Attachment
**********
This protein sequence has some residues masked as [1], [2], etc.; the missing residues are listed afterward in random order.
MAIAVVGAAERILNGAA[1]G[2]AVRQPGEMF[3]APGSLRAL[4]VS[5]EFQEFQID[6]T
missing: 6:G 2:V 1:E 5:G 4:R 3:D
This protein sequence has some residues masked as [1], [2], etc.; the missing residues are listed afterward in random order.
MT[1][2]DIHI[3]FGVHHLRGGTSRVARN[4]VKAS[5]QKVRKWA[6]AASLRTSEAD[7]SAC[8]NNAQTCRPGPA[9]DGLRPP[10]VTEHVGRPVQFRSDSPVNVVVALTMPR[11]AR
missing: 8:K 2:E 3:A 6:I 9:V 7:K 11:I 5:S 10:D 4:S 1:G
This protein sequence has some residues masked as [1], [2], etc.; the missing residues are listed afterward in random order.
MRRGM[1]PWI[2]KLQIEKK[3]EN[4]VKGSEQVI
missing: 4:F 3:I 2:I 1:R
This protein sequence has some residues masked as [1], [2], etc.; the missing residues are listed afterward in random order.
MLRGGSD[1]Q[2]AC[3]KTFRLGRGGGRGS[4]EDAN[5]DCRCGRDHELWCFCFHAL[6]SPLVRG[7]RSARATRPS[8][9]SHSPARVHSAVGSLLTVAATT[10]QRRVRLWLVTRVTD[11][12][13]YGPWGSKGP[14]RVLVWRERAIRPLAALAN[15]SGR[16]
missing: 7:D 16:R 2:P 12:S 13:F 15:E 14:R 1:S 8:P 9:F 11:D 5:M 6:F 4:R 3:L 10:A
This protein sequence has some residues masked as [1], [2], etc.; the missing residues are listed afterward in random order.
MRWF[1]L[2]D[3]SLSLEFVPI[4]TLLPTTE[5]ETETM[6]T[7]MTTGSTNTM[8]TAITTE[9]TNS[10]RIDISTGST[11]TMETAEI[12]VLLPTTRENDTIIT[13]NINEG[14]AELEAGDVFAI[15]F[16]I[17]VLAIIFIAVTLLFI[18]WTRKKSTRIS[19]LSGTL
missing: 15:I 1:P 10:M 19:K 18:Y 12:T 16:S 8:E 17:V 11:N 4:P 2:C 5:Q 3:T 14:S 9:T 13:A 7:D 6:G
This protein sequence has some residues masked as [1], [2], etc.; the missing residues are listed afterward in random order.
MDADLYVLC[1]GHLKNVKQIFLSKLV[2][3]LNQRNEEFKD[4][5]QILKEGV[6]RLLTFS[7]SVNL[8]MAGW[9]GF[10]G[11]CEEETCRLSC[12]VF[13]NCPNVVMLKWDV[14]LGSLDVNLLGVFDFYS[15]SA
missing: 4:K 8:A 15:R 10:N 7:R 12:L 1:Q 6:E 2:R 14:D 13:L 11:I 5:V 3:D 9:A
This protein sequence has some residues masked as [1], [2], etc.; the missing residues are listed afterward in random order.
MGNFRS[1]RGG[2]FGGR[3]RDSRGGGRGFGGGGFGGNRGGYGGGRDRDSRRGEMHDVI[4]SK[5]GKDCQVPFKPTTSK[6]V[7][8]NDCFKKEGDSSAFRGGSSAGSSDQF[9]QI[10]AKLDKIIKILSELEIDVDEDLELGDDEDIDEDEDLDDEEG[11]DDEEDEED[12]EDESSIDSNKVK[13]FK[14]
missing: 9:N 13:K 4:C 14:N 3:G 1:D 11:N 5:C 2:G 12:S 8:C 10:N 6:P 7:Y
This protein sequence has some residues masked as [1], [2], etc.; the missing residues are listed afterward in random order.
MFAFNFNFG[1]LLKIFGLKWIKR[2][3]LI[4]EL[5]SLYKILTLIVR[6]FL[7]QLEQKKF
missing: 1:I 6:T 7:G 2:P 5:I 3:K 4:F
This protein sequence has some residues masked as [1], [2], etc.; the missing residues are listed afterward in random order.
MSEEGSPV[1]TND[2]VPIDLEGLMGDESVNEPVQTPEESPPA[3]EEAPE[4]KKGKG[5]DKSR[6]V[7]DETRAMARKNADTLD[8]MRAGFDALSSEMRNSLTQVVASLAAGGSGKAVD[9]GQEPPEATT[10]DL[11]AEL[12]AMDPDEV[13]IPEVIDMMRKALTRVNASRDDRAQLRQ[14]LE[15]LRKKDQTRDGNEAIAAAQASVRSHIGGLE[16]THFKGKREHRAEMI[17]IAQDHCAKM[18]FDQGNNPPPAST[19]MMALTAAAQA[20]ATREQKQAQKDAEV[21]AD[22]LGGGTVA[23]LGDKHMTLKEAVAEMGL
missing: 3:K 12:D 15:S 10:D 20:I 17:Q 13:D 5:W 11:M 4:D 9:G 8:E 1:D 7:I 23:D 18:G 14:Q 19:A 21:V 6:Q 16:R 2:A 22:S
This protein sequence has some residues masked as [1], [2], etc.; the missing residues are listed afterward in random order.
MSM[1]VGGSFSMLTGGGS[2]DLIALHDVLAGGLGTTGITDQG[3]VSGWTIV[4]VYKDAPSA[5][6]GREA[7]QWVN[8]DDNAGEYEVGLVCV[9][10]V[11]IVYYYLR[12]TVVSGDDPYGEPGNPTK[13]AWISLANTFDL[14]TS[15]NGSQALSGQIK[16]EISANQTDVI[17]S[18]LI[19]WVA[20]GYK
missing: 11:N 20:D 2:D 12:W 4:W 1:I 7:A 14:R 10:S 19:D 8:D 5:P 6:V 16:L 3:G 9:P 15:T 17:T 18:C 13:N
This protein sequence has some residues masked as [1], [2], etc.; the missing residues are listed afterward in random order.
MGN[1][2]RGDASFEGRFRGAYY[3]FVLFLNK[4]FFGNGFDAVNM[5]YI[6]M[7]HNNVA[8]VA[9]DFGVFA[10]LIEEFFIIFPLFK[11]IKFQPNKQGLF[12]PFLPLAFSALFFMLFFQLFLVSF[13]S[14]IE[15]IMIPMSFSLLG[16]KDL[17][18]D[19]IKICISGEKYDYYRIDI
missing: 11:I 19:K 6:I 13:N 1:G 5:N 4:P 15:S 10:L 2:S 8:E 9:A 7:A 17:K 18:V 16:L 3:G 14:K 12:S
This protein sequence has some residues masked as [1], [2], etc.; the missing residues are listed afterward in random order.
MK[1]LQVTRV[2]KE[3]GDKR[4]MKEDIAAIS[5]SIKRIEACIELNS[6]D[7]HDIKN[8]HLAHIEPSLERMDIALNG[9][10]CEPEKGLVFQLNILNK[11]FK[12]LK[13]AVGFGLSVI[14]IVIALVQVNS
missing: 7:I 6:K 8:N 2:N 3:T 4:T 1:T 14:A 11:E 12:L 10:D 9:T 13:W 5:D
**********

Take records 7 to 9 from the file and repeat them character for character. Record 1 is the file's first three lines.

This protein sequence has some residues masked as [1], [2], etc.; the missing residues are listed afterward in random order.
MGNFRS[1]RGG[2]FGGR[3]RDSRGGGRGFGGGGFGGNRGGYGGGRDRDSRRGEMHDVI[4]SK[5]GKDCQVPFKPTTSK[6]V[7][8]NDCFKKEGDSSAFRGGSSAGSSDQF[9]QI[10]AKLDKIIKILSELEIDVDEDLELGDDEDIDEDEDLDDEEG[11]DDEEDEED[12]EDESSIDSNKVK[13]FK[14]
missing: 9:N 13:K 4:C 14:N 3:G 1:D 11:N 5:C 2:G 12:S 8:C 10:N 6:P 7:Y
This protein sequence has some residues masked as [1], [2], etc.; the missing residues are listed afterward in random order.
MFAFNFNFG[1]LLKIFGLKWIKR[2][3]LI[4]EL[5]SLYKILTLIVR[6]FL[7]QLEQKKF
missing: 1:I 6:T 7:G 2:P 5:I 3:K 4:F
This protein sequence has some residues masked as [1], [2], etc.; the missing residues are listed afterward in random order.
MSEEGSPV[1]TND[2]VPIDLEGLMGDESVNEPVQTPEESPPA[3]EEAPE[4]KKGKG[5]DKSR[6]V[7]DETRAMARKNADTLD[8]MRAGFDALSSEMRNSLTQVVASLAAGGSGKAVD[9]GQEPPEATT[10]DL[11]AEL[12]AMDPDEV[13]IPEVIDMMRKALTRVNASRDDRAQLRQ[14]LE[15]LRKKDQTRDGNEAIAAAQASVRSHIGGLE[16]THFKGKREHRAEMI[17]IAQDHCAKM[18]FDQGNNPPPAST[19]MMALTAAAQA[20]ATREQKQAQKDAEV[21]AD[22]LGGGTVA[23]LGDKHMTLKEAVAEMGL
missing: 3:K 12:D 15:S 10:D 20:I 17:Q 13:D 5:W 11:M 4:D 9:G 8:E 1:D 7:I 23:D 18:G 14:Q 19:A 21:V 6:Q 16:R 2:A 22:S